City Attorneys – Winking crimes away. Most recent example is Denver City Attorney Douglas Friednash. But the history of city attorneys winking away crimes is long. In 2002, Oceanside City Attorney recommended a confidential settlement after settling with Oceanside’s female police officers harassed by male police officers. And yes, the judge, unidentified by media, followed the city attorney’s recommendation for a confidential settlement.
Why is Denver judge Mary Celeste smiling?
Why wouldn’t Denver Judge Mary Celeste not smile, broadly? She’s politically active and has reaped the benefits which follow. So there’s no reason for Judge Celeste not to smile.
Mainly because Denver City Attorney Douglas Friednash didn’t charge Judge Celeste with with child endangerment after Celeste left her grand-daughter in a hot car with temperatures in the 90’s to go, shopping at Sam’s.
Judge Celeste claimed water and a running fan were left in her car for the six year old.
Celeste’s attorney claims Celeste was gone less than ten minutes during the 90 degree day. Reporters didn’t ask the obvious: Who gets out of a place like Sam’s in a parking lot as large as Sam’s in less than ten minutes?
Denver Police asked a special prosecutor to be called in. Apparently District Attorneys or City Attorneys either long on the job, or freshly minted will not perform the first function of the position:
Search for the truth.
The case ended shortly thereafter as Arapahoe District Attorney Carol Chambers was called in as a “Special Prosecutor” as Friednash simply was not up for the task at hand. After being given the case politics prevailed and Chambers quickly determined no crime had been committed.
No word as to how Chambers arrived at this conclusion. However, had Judge Celeste been a family court litigant she likely would have lost custody, ordered to attend parenting classes, and only able to “visit” her child under supervised visitation.
As such Judge Mary Celeste has every reason to smile as once again, government officials continue evidencing a hard-care determination to fail to protect children.
This is our tax dollars at work.
More bad news for Denver’s kids
Judge Celeste’s case is all the more jarring considering Douglas Friednash has only been in office just over a month. Which makes Friednash’s protecting a judge who actively endangered a child all the more scary.
What makes the case standard, however, is Friednash was only following his roots. Receiving a J.D. from the University of San Diego School of Law, Friednash also received the Outstanding Graduate award from the University of San Diego Alumni Association Board of Directors.
San Diego’s troublesome history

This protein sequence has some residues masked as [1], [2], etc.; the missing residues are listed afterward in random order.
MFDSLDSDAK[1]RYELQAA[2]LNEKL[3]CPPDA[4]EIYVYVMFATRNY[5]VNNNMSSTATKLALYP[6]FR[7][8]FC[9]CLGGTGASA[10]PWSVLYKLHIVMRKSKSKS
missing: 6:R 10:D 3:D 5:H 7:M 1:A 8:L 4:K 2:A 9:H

In 2001, the cover story of San Diego Magazine featured phony therapist and supervised visitation monitor, Susan Griffin. Griffin had received a grant from the country for roughly 100k for her non-profit, Griffin & Wong. After the story broke, the Board of Supervisors audited her company (since renamed “Hannah’s House) and demanded a return of funds.
Turns out the audit not only revealed Griffin was not a therapist, having graduated from Email University, but that her supervised visitation facility was found to be both unsafe (no fences and located next to a busy street) and unsanitary, with fecal material from her “petting zoo” on the couch.
What did then City attorney Casey Gwinn do?
Not only did
then city attorney Casey Gwinn not prosecute Griffin for fraud or child endangerment; Gwinn went basic fraud and child endangerment one better.
Casey Gwinn promoted Griffin’s business.
Casey Gwinn hired Griffin to oversee the supervised visitation facilities in San Diego for his non-profit, Family Justice Center. He then created a national franchise of family justice centers.
To emphasize the point, Gwinn did this after the story broke.
More bad news
Not surprisingly, these non-profits oppose victim Notification GPS. Better grant money to their top people than actual, life saving devices empowering victims to save their own lives.
Our tax dollars at work.
Stay tuned for more examples, but one last thing. Judge Mary Celeste had previously received, the “Trailblazer Award.” In 2011, Judge Celeste received the Mary Lathrop Award, an award dedicated to those who “enrich the community through legal and civic activities” (excluding putting children at risk in their personal lives) by the Colorado Women’s Bar Association.
Familylawcourts.com believes this qualifies the Women’s Bar Association for the “What Were They Thinking Award.”
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